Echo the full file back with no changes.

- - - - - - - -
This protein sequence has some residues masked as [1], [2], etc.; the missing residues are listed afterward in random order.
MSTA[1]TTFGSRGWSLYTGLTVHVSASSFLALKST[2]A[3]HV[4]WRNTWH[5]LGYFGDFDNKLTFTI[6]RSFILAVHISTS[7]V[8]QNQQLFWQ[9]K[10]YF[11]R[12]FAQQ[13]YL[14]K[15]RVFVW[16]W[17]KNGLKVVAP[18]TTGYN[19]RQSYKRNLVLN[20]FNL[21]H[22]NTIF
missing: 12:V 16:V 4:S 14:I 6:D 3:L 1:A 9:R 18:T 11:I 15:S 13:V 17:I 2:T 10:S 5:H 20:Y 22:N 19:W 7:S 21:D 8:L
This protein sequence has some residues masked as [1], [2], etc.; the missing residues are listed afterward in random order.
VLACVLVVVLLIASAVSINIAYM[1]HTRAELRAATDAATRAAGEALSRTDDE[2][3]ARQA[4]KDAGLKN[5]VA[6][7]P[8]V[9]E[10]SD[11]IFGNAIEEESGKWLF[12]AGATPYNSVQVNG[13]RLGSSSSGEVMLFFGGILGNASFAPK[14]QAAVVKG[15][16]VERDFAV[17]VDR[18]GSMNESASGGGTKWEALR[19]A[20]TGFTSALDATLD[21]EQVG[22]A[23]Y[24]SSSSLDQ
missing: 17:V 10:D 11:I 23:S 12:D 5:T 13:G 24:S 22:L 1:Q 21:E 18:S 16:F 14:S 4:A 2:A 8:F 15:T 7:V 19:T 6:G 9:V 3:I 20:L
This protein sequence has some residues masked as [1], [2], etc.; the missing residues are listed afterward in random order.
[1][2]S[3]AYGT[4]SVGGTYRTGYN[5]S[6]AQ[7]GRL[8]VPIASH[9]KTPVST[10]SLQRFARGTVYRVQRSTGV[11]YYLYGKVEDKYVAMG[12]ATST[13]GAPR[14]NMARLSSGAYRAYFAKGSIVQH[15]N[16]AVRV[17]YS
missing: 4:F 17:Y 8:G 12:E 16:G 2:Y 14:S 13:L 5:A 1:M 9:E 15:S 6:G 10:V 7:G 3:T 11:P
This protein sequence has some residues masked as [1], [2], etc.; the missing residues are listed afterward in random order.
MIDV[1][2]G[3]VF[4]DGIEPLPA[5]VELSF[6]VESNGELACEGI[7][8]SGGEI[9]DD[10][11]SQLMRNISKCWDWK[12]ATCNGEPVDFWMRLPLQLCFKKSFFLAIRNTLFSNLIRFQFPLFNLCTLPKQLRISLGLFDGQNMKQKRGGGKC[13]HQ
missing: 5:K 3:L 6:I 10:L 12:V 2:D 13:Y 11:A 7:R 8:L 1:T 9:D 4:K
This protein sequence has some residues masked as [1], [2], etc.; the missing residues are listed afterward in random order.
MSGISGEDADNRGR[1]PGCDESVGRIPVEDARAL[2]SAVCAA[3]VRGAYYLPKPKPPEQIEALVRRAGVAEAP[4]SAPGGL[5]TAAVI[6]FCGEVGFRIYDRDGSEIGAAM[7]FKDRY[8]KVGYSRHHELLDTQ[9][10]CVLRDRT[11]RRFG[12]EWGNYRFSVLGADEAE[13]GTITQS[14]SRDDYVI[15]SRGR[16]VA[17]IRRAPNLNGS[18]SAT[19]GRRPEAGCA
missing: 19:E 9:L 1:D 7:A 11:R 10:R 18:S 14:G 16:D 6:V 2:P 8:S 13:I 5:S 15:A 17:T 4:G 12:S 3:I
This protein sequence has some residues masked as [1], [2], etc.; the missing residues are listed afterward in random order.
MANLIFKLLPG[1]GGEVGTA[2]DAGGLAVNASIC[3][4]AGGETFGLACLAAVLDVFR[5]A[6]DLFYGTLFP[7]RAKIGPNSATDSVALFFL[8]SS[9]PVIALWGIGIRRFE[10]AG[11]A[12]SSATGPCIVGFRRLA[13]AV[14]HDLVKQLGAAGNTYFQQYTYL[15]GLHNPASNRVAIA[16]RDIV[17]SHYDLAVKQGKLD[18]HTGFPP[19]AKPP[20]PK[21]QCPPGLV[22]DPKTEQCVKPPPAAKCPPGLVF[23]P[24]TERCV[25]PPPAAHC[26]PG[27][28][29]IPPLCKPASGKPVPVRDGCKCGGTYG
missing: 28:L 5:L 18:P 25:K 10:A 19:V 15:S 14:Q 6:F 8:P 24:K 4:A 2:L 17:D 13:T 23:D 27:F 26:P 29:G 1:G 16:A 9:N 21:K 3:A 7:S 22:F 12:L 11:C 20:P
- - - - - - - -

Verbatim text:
This protein sequence has some residues masked as [1], [2], etc.; the missing residues are listed afterward in random order.
MSTA[1]TTFGSRGWSLYTGLTVHVSASSFLALKST[2]A[3]HV[4]WRNTWH[5]LGYFGDFDNKLTFTI[6]RSFILAVHISTS[7]V[8]QNQQLFWQ[9]K[10]YF[11]R[12]FAQQ[13]YL[14]K[15]RVFVW[16]W[17]KNGLKVVAP[18]TTGYN[19]RQSYKRNLVLN[20]FNL[21]H[22]NTIF
missing: 12:V 16:V 4:S 14:I 6:D 3:L 1:A 9:R 18:T 11:I 15:S 13:V 17:I 2:T 10:S 5:H 20:Y 22:N 19:W 7:S 21:D 8:L
This protein sequence has some residues masked as [1], [2], etc.; the missing residues are listed afterward in random order.
VLACVLVVVLLIASAVSINIAYM[1]HTRAELRAATDAATRAAGEALSRTDDE[2][3]ARQA[4]KDAGLKN[5]VA[6][7]P[8]V[9]E[10]SD[11]IFGNAIEEESGKWLF[12]AGATPYNSVQVNG[13]RLGSSSSGEVMLFFGGILGNASFAPK[14]QAAVVKG[15][16]VERDFAV[17]VDR[18]GSMNESASGGGTKWEALR[19]A[20]TGFTSALDATLD[21]EQVG[22]A[23]Y[24]SSSSLDQ
missing: 17:V 10:D 11:I 23:S 12:D 5:T 13:G 24:S 22:L 1:Q 21:E 18:S 16:F 14:S 4:A 2:A 8:F 15:T 7:V 19:T 6:G 9:V 3:I 20:L
This protein sequence has some residues masked as [1], [2], etc.; the missing residues are listed afterward in random order.
[1][2]S[3]AYGT[4]SVGGTYRTGYN[5]S[6]AQ[7]GRL[8]VPIASH[9]KTPVST[10]SLQRFARGTVYRVQRSTGV[11]YYLYGKVEDKYVAMG[12]ATST[13]GAPR[14]NMARLSSGAYRAYFAKGSIVQH[15]N[16]AVRV[17]YS
missing: 4:F 17:Y 8:G 12:E 16:G 2:Y 14:S 13:L 5:A 1:M 9:E 15:S 6:G 10:V 7:G 3:T 11:P
This protein sequence has some residues masked as [1], [2], etc.; the missing residues are listed afterward in random order.
MIDV[1][2]G[3]VF[4]DGIEPLPA[5]VELSF[6]VESNGELACEGI[7][8]SGGEI[9]DD[10][11]SQLMRNISKCWDWK[12]ATCNGEPVDFWMRLPLQLCFKKSFFLAIRNTLFSNLIRFQFPLFNLCTLPKQLRISLGLFDGQNMKQKRGGGKC[13]HQ
missing: 5:K 3:L 6:I 10:L 12:V 2:D 13:Y 11:A 7:R 8:L 1:T 9:D 4:K
This protein sequence has some residues masked as [1], [2], etc.; the missing residues are listed afterward in random order.
MSGISGEDADNRGR[1]PGCDESVGRIPVEDARAL[2]SAVCAA[3]VRGAYYLPKPKPPEQIEALVRRAGVAEAP[4]SAPGGL[5]TAAVI[6]FCGEVGFRIYDRDGSEIGAAM[7]FKDRY[8]KVGYSRHHELLDTQ[9][10]CVLRDRT[11]RRFG[12]EWGNYRFSVLGADEAE[13]GTITQS[14]SRDDYVI[15]SRGR[16]VA[17]IRRAPNLNGS[18]SAT[19]GRRPEAGCA
missing: 19:E 9:L 1:D 7:A 11:R 10:R 18:S 14:G 16:D 6:V 2:P 8:S 13:I 5:S 15:A 17:T 4:G 12:S 3:I
This protein sequence has some residues masked as [1], [2], etc.; the missing residues are listed afterward in random order.
MANLIFKLLPG[1]GGEVGTA[2]DAGGLAVNASIC[3][4]AGGETFGLACLAAVLDVFR[5]A[6]DLFYGTLFP[7]RAKIGPNSATDSVALFFL[8]SS[9]PVIALWGIGIRRFE[10]AG[11]A[12]SSATGPCIVGFRRLA[13]AV[14]HDLVKQLGAAGNTYFQQYTYL[15]GLHNPASNRVAIA[16]RDIV[17]SHYDLAVKQGKLD[18]HTGFPP[19]AKPP[20]PK[21]QCPPGLV[22]DPKTEQCVKPPPAAKCPPGLVF[23]P[24]TERCV[25]PPPAAHC[26]PG[27][28][29]IPPLCKPASGKPVPVRDGCKCGGTYG
missing: 28:L 5:L 18:P 25:K 10:A 19:V 15:S 14:Q 6:F 8:P 24:K 4:A 2:L 17:D 13:T 23:D 27:F 26:P 29:G 1:G 16:A 9:N 21:K 3:A 7:S 22:F 12:L 11:C 20:P